“Stuff” is starting to own people. It traps us, holds us back, weighs on our hearts. “Stuff” fills our oceans, our woods. It piles up on the side of the road or in your backyard. It creates strife in the home, breaks apart marriages and makes people do things they wish they didn't.

            People keep “stuff” for practical reasons, Maybe I'll use that lamp again sometime! They keep stuff for sentimental reasons, I bought this right after I found out I was pregnant! And even financial reasons, Do you know how much this cost me? And you want me to throw it away?

            I own a small cleaning and organizing business, so, believe me, I've heard all these reasons and more. I've talked with hoarders of beauty products, craft supplies, kitchen utensils and children's toys – you name it! People keep it.

            That said, decluttering can obviously be tough! So I've come up with a few questions to ask yourself to maybe make the decluttering process a little easier:

 

1. Is it trash? This is the number one question for me. If I went through your messiest closet or drawer and got rid of just the trash, I guarantee we would have taken care of about 25% of the mess. Pretty painless, right? See, this isn't scary! This is what I consider trash: things that are broken (crayons, tools, dishes, clothes), papers you don't need anymore (That one picture you daughter drew that's seriously just a blue squiggle on a page? Probably trash. Old mail? “To do” list from last week? Trash.) and basically anything super gross, dirty, used or messed up that no one actually wants (you'll know it when you see it).


2. Is it a duplicate? This is an easy fix! Two can openers? One goes in the thrift store bin. Two copies of the same book? Thrift store. Easy and painless!

3. Do you want it? This is my favorite. It doesn't work with everyone, but it's so basic and really clears the space (and your mind!). So just ask yourself, “Do I actually want this?” If the answer is no, send it guilt free to your nearest thrift store for someone who actually does want it.

Ok, that was the easy part. Already feels better, right? If you just did the first three steps, I'd still be really proud of you. It takes time, and you nailed it. If you like how you feel, let's go a little farther...

4. Do you need it? I know this is hard, but you really don't need 15 baseball caps. Could you narrow it down to five? Or your favorite two? You don't need a Kitchen Aid stand mixer and a hand help mixer. You don't need a linen closet full of sheets. Do you own a Bed and Breakfast? Ok, then I'll let this one slide. But for the rest of us, you should max out at two pairs of sheets (fitted, flat, 2-4 pillowcases) for each bed. And I say max. Do you see where this is going? Another question along these lines is, “Have I used it in the last year?” If the answer is “No...” then you really don't need it and should probably send it to Goodwill.

5. Get rid of “uni-taskers.” Alton Brown, from the Food Network, coined the term “uni-taskers” in reference to tools in the kitchen that are only used for one purpose. For example, a pan that only cooks omelets or a fork only used for getting pickles out of a jar. Instead of piling up a bunch of uni-taskers, keep the basic tools and use those for everything. Cook an omelet in a saute pan. Use a regular fork to get a pickle out of the jar. Uni-taskers can be found outside of the kitchen as well. We may find a quilt stand in your living room corner when that beautiful quilt could be displayed on the back of a completely usable chair. We may find a belt in your closet that only works with a certain pair of pants or vice versa – let's send them on their way and choose belts and pants that are a little more usable and versatile. If you're unsure about an item, consult question number 4. A sure sign of a “uni-tasker” is that you really don't need it.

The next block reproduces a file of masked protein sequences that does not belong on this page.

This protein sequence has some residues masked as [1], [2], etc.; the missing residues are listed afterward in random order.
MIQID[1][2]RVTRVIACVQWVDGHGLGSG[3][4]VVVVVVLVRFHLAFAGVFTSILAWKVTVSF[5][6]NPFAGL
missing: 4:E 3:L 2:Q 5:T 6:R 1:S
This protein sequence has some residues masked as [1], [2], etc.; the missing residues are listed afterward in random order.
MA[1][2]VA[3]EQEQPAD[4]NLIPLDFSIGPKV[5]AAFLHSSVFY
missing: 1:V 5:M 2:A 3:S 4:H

6. Go the extra mile. Accomplished all the above steps but still want more? Create a capsule wardrobe for yourself (you can read about that on my personal blog). Challenge yourself to keep only 1-3 pieces of furniture per room. Get to the point where you no longer need “storage options” because you no longer have enough stuff to deem it necessary. Minimize your cell phone, your email account, your computer files. Minimize your spending. Delve into the world of “zero waste” and minimize your trash every week. Trust me, if you continue to simplify your life you will not regret it!


A couple last things to remember...

            - It's just stuff.

            - Eliminate instead of organize.

            - If it doesn't add to your life, it doesn't belong in your life.

If you need help – email me! I will 100% support you and help you along the way. I promise you won't regret getting rid of the “stuff” that entangles you. And when you're done you'll sit in your clean, simple home and feel free.

If you enjoyed Elisa's guest post go show her some love. Her personal blog is orangeandgray.com and her insta is @mrselisacobb. She is a dear friend and has such a sweet spirit and deep heart. 

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